It’s now been more than 20 years since the writer Elizabeth Wurtzel hit the literary scene with Prozac Nation, her memoir of depression. In the duration since she’s become a controversial figure on the periphery of pop culture who has often been considered narcissistic, self-indulgent and even a little crazy. While the author’s focus is herself and the consciousness she can’t placate enough not to have to write, there is something refreshing about her self-steeped candour.
In January 2013, the writer tackled her history in an article for New York magazine with the conspicuous title, “Elizabeth Wurtzel Confronts Her One-Night Stand of a Life”. While easy to read and in her familiar style, one of the criticisms of the article – which lines up with many of the criticisms of the writer – was her gratuitous use of the word “I”; some commenters even resolved to count the number of times it appeared in the length of the article.
The “I” comprises us; it’s more intrinsic than our own name because we say it all of the time – “I love…”, “I hate…”, “I need to go to Starbucks.” While we remain in the bubble of ourselves as we grow up, the expectation exists that the worst parts of our egoism will fall away some time after youth, to be replaced by an awareness of the world outside that works to keep us in check. In this way, I can understand the hesitation with which the “I” is approached, and some of the frustration that Wurtzel is regarded with, but what of the self and its necessity for honesty?
In the 1950’s, the “I” was brought to the forefront in the form of confessional poetry, a style popularized by the poets Robert Lowell, Sylvia Plath and Anne Sexton. Utilizing personal experience, it served as an exploration of the landscape of human emotions ranging from self-reflection to depression to death, and never deviated far from the inquiries into the self. While the style was controversial for its rawness and was considered indulgent, it became an influential form of American poetry that has impacted the work of many writers, poets and artists.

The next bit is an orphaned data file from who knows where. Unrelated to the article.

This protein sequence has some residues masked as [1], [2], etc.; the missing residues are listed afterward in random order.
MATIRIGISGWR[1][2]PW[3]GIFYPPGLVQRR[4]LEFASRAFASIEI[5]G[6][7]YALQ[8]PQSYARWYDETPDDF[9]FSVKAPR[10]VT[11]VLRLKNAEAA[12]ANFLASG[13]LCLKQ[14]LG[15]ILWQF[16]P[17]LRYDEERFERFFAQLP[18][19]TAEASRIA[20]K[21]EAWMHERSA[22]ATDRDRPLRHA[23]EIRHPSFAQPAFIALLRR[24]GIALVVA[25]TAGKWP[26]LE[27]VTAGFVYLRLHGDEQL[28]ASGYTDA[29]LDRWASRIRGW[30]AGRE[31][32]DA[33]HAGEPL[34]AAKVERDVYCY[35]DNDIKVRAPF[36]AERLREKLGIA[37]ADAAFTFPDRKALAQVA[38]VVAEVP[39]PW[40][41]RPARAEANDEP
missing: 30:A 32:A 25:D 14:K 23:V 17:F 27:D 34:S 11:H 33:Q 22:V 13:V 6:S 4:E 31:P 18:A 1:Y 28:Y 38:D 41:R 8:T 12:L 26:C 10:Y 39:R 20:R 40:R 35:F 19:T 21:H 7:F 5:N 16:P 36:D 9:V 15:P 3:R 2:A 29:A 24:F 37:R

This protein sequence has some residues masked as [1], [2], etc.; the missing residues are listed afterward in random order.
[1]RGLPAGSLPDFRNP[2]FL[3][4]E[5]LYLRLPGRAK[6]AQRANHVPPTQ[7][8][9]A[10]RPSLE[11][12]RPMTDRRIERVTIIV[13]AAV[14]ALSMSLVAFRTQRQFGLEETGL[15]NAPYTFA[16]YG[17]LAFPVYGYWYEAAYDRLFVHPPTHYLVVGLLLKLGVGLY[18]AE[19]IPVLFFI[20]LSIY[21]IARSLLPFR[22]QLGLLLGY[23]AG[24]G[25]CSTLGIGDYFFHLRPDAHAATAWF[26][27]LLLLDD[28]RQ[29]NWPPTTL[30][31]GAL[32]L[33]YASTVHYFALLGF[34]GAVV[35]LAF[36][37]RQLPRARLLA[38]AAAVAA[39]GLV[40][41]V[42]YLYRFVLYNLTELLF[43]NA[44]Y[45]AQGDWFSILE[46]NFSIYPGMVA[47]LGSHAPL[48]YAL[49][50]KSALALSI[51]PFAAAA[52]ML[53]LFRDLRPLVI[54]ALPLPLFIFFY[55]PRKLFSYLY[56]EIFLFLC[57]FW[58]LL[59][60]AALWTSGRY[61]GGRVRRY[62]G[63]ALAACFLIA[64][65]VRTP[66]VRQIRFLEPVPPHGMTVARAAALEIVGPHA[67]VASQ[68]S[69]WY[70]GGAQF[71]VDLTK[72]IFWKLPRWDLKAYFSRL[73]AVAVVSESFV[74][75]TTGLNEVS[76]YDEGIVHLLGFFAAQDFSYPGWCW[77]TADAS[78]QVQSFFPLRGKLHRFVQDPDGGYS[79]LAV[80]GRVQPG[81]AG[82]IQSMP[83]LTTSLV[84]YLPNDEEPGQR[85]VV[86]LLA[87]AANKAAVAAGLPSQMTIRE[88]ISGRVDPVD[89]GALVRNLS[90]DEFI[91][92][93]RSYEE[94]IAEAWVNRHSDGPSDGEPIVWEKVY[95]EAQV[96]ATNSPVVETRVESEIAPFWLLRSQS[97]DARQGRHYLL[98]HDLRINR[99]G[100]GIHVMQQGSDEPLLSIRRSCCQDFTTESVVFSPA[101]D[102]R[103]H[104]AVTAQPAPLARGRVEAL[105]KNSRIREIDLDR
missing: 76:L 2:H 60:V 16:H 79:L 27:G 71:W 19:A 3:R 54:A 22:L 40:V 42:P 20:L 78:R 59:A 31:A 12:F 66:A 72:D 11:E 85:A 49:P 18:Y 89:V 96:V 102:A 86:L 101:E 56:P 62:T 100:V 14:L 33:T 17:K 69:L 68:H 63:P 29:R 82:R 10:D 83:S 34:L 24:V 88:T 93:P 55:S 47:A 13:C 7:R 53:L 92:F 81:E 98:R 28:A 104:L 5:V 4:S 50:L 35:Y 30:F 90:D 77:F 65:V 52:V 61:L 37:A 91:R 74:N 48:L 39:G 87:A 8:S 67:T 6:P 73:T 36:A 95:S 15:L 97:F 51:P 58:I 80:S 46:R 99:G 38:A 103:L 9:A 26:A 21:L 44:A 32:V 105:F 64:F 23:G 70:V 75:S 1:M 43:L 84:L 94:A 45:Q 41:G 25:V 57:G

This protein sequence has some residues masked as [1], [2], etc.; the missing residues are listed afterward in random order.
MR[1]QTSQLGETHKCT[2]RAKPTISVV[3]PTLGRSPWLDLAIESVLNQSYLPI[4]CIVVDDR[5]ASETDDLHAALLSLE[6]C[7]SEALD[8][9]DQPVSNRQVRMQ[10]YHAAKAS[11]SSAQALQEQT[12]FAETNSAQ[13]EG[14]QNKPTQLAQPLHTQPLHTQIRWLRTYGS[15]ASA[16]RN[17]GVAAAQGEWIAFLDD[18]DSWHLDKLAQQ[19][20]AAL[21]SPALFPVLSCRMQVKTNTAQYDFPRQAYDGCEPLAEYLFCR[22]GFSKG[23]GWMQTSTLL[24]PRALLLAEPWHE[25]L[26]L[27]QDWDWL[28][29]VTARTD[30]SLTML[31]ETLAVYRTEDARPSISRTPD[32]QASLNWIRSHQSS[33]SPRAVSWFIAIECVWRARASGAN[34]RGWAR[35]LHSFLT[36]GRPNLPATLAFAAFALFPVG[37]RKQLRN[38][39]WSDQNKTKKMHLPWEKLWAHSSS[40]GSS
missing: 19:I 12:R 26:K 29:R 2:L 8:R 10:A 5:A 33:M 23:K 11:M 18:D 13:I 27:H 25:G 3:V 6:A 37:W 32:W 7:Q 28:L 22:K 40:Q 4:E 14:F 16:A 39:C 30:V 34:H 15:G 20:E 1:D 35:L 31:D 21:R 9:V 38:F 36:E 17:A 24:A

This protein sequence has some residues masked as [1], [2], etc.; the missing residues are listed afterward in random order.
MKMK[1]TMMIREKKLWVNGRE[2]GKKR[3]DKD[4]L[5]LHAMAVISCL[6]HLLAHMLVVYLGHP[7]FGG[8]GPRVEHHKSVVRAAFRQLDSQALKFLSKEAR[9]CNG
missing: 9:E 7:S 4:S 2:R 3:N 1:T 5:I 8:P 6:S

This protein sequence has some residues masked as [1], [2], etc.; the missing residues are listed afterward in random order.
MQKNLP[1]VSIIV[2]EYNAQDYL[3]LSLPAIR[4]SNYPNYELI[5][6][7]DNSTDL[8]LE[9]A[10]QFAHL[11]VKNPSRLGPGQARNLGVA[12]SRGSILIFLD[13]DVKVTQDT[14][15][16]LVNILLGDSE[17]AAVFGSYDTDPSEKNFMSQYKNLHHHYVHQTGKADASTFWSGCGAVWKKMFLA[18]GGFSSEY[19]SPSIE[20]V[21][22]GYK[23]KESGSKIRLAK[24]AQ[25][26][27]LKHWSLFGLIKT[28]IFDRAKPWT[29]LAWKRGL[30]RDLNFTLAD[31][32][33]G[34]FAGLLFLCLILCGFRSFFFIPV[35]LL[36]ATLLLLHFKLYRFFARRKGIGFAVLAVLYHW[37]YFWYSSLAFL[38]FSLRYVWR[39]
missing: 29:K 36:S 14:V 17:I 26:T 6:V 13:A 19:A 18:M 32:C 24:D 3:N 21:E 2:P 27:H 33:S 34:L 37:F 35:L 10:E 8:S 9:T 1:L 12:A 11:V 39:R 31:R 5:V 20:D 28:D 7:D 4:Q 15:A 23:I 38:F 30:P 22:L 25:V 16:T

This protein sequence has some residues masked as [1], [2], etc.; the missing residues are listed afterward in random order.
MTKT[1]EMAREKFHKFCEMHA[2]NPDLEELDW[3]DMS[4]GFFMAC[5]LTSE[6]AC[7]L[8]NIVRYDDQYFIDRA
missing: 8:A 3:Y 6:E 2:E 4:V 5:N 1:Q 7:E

Ironically, given the times, confessional poetry seems like a more solid means of expression than many other forms of indulgence that seem so commonplace. There have never been so many people grappling for attention as they post Instagram photos and update Facebook, shouting out the moments of their lives in 140 characters or less. There is nothing but “I” in all of this, bursting unapologetically with all its minor details as it gasps for air and attention. If anything, then, shouldn’t the crowd love Wurtzel? Shouldn’t they fall at her feet, expounding the genius they can see themselves in?
Unfortunately, it doesn’t seem to be the “I” that offends people, but the singular perspective chained to it that cannot be so easily empathized with. Wurtzel’s indulgence can rankle, but – like any person on the outside must – she has laid claim to her “I”, perhaps from feeling like her most primal self was shaped on the fringes. If you spend a large part of your life forming the patterns of apartness, you will be made to feel that devastating friction between you and the rest. You’ll always be aware of all the windows you’re standing outside, and maybe, much too commonly, you’ll feel like the Albatross in Baudelaire’s poem, stranded on a boat and laughed at, “borne down by its giant wings”.
While Wurtzel’s recent marriage has likely changed her perspective, there is something to be thankful for in her honesty. When you’re staring out at the crowd, ascertaining the difference between you and them, what remains but the most austere of words in the English language – the incongruent, vexing and piercing “I”?